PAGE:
According to the exploded view, there are lower seals, upper seals and socalled wipers which seem to be really expensive but i think that's all to be renewed including the bearings. What rised me an eyebrow is that as to the offer of the italian company the bearings are splitted in an inner part and an outer ring. That's physically right, but i've never seen bearings to be sold in separately parts as they are matched to each other.
Also there are some parts double listed.
So there's a big questionmark.
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Old 02-10-2024, 05:23 AM   #15
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In the first instance I would not contact any Naiad retailers in Europe. Rather, I would contact one of the Naiad subsidiaries, and it looks like they exist UK, France and Netherlands. You can find addresses and contact details on Naiad.com site.

Now they might direct you to a retailer, but they may also be willing to deal directly with you. My supplier in the PNW back in 2012 (Don) was a direct Naiad company employee. He is now retired. My local person in Brisbane also, fortunately, is I believe a direct Naiad employee. He knew Don quite well. There are advantages dealing directly with Naiad staff if it is possible to do so. They have superior knowledge. They are also able to direct you to the most highly regarded service provider near you.

The 252 seems to be a quite long-lived model. Yours is one of the earlier ones, and it will be advisable to quote your serial number when making enquiries as there may have been some subtle changes to parts over the years
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Old 02-10-2024, 07:40 AM   #16
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Thanks Mambo,

i didn't know of this company "Almi" in Umag, could be very helpful as they are only 1 hour away by car.

Regarding the cost estimate i'm afraid to reach 30 k€ all in all. That's a lot of pain and to be honest not an option without trying to repair it myself.

I'll post it here how it went, but will take some time.
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Old 02-12-2024, 09:11 AM   #17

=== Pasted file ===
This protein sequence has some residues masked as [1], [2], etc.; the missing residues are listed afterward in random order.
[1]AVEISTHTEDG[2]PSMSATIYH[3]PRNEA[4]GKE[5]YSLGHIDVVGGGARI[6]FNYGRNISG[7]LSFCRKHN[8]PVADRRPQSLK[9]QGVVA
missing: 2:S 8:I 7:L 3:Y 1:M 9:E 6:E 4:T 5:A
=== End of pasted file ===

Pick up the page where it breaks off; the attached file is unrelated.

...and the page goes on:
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Naiad Dynamics US Contact Number

I'm not sure if this will be of help to you but here's a contact number & name I have for Naiad in Connecticut, US from about 6 years ago:
David Yish, Service Mgr Naiad Dynamics
203-929-6365.
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Old 02-12-2024, 03:09 PM   #18
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I had my seals replaced last year. My boat was in Cape Canaveral at the time. A vendor was recommended to me by a trusted friend. The vendor came from several hours away. I had to wait eight months for an appointment! Fortunately another yacht in the yard needed service so we split the travel and accommodations expense. I only had my seals replaced. $3,000.00 US. The service tech earned that money as the previous owner had not replaced the seals for at least 5 years. I was there and watched him struggle attempting to remove the stabilizers. He had several tools and tricks to make his job easier but it still took him all day. I never saw him slacking. If you are going to do it yourself I urge you to watch every YouTube video you can and buy the right tools before you start. Good luck!
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Old 02-12-2024, 05:19 PM   #19
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I had my seals replaced last year. My boat was in Cape Canaveral at the time. A vendor was recommended to me by a trusted friend. The vendor came from several hours away. I had to wait eight months for an appointment! Fortunately another yacht in the yard needed service so we split the travel and accommodations expense. I only had my seals replaced. $3,000.00 US. The service tech earned that money as the previous owner had not replaced the seals for at least 5 years. I was there and watched him struggle attempting to remove the stabilizers. He had several tools and tricks to make his job easier but it still took him all day. I never saw him slacking. If you are going to do it yourself I urge you to watch every YouTube video you can and buy the right tools before you start. Good luck!
When you have to deal with tapered shafts there's always a risk, that you cannot apply enough force to overcome the seizing.

However in this case there seems to be a workaround as the manual is warning, not to loosen the actuator arm because then the fin could easily fall out completely. So this will be the way to go - disassembling the whole thing from inside out, as this has to be done anyways to renew the bearings.
The downside of this approach is the more difficult installation of the seals as the shaft is missing to aid centering the seals. But that's doable.

On the other side, if the fin with the shaft came out in one piece, i easily could take it home to my own repairshop. Would be much easier.
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Old 02-16-2024, 03:16 PM   #20
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I replaced the seals on the ocean Alexander that we had. It was not a big deal. If youíre mechanically inclined, youíll need to get the porta power like the type used in the body shop with spreaders on it and a couple of big sockets. Torque wrenches is recommended but I didnít have one so just went with what I thought was tight and itís worked out well for the last eight years An impact also comes in handy and a second person to help hold the fin when it comes loose. It took me about five hours And approximately thousand dollars in parts